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The rules of converting to a Roth IRA may be complicated, but staying on top of the latest changes could boost your nest egg, says Money Magazine's Walter Updegrave.

NEW YORK (Money) -- Question: It's my understanding that starting in 2010 the rule that prohibits you from converting from a traditional IRA to a Roth IRA (for modified adjusted gross incomes over $100,000) will be eliminated. If that's the case, can I convert all types of IRAs - deductible IRAs, nondeductible and even rollover IRAs that contain money moved from a 401(k) plan? How long do I have to do this? Do the new conversion rules expire at some point? --Hussam, Bergenfield, New Jersey

Answer: A gold star to you for keeping on top of changes to the Roth conversion rules! As part of the Tax Increase Prevention and Reconciliation Act that became law in May of 2006, Congress eliminated the restriction you mentioned for converting to a Roth IRA, (although until 2010 the current income eligibility rules still apply).

And other than an IRA inherited from someone besides your spouse, any type of IRA can be converted to a Roth, whether it's a traditional deductible, nondeductible, a rollover IRA or, for that matter, even a SEP or SIMPLE IRA (although unless you're 59 1/2 or older, you must have had your SIMPLE IRA more than two years).

As I noted in Money Magazine shortly after this provision passed, doing a Roth can be a pretty sweet deal. So as far as I'm concerned, anything that makes the conversion option available to more people is, as Martha might say, a good thing.

Soften the tax blow

In fact, this legislation also offers two other goodies. First, if you convert in 2010, the income you must pay tax on will be split equally between 2011 and 2012, which defers the tax hit. If you think you'll be in a lower tax bracket in 2010 than later on, however, you can elect to recognize the income that year.

Get in through the back door

Second, while Congress kept the rule that prevents you from making annual contributions to a Roth if your income exceeds certain thresholds, the new Roth conversion rules give you an easy way around this restriction starting in 2010. Just contribute to a nondeductible IRA - which anyone with earned income can do - and then convert to a Roth. You can even get a head start on this end-run by contributing to a nondeductible IRA before 2010 and then converting when the new rules go into effect that year.

Beware of blended IRAs

If you do decide to convert - whenever that may be - you should be aware of one aspect of the rules that can trip you up if you've contributed to a nondeductible IRA or rolled an after-tax 401(k) into an IRA rollover.

Here's an example.

Let's say you have two IRAs with a total value of $50,000. One is a traditional IRA that has a $25,000 balance consisting of both deductible contributions and earnings on those contributions. The other is a nondeductible IRA that includes $20,000 of nondeductible, or after-tax, contributions and $5,000 of earnings.

If you decide to convert all your IRA money, then $20,000 (the amount you contributed on a nondeductible, or after-tax, basis) would not be taxable since you've already paid the tax on that money. But the remaining $30,000 (your deductible contributions plus the investment gains in both accounts) would be taxable since Uncle Sam has yet to get his share of that money.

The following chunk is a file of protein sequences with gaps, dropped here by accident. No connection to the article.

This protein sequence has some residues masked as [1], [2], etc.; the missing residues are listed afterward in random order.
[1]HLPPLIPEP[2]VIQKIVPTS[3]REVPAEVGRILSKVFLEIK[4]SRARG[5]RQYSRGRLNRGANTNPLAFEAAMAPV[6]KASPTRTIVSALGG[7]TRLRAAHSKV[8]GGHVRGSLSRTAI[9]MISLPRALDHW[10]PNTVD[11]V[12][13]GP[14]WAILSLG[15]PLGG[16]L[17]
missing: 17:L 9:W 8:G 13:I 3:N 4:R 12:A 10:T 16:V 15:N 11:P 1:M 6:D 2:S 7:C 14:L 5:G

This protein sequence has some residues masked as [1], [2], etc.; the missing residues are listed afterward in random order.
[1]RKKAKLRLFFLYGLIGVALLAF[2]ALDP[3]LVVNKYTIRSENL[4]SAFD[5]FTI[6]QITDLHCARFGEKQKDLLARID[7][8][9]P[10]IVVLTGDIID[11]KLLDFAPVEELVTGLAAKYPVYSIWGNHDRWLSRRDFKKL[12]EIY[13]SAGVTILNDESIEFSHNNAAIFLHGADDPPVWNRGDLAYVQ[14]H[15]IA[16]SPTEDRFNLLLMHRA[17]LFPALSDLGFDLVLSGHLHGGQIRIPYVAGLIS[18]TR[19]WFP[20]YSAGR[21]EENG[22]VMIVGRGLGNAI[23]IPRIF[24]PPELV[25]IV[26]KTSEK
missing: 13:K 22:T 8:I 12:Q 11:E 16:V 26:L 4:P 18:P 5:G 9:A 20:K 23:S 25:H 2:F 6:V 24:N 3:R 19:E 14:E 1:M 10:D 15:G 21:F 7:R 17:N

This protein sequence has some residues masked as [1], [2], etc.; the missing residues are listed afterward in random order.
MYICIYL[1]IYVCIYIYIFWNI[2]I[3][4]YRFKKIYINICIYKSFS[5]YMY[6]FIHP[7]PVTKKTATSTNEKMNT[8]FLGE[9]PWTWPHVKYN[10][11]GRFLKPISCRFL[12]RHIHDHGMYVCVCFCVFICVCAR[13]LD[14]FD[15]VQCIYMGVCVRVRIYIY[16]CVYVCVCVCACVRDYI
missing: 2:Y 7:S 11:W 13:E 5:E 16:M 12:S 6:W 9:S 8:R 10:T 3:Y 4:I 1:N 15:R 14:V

But suppose you wanted to convert only a portion of your IRA funds, say, half of your $50,000. In that case, you might say to yourself, gee, I'll leave the deductible IRA with its $30,000 of taxable money alone and convert the nondeductible IRA, so I'll owe tax only on the $5,000 of investment earnings in the nondeductible IRA account.

Alas, you can't cherry pick IRA funds this way. Instead, when doing a conversion you must consider all of your non-Roth IRAs - deductible, nondeductible, rollovers, even SEP and SIMPLE IRAs - as one big pie that can contain both taxable and nontaxable money.

In the scenario above, your already-taxed nondeductible contributions of $20,000 account for 40% of your total, while the $30,000 of yet-to-be-taxed deductible contributions and investment earnings represent 60% of your $50,000 IRA pie.

Whether you convert the entire $50,000 or just a slice of it, 60% is considered taxable income. So if you choose to convert a $25,000 slice of your $50,000 IRA pie, then $15,000 (60% of $25,000) is taxable. It doesn't matter where you carve the slice from. Each slice of the pie has the same mix of taxable and nontaxable money as the whole.

If you've made nondeductible, or after-tax, contributions to an IRA, IRS form 8606 will take you through the gory details of calculating the taxable vs. nontaxable portion of your conversion, although you'll also have to plow through the instruction booklet to make sense of the form.

Bide your time

As for whether there's a time limit to new conversion rules, well, Congress didn't include any expiration date. And since looser restrictions are likely to lead to more Roth conversions and, hence, more tax dollars in the near term for the boys and girls down in DC to play with, it would seem unlikely that our legislators would turn off the revenue spigot anytime soon by tightening the restrictions again.

But I don't consider any tax rules permanent. Given Congress's predilection for re-writing the tax code, I'd say the word permanent doesn't apply to taxes at all (except in the sense that taxes of some type will probably always be with us).

So while you certainly don't want to rush into a conversion - in fact, it's a good idea to check out a calculator to see if it makes sense for you - I don't see a reason to dawdle if you think a conversion is appropriate. It would be a shame to miss out if Congress changes its mind again.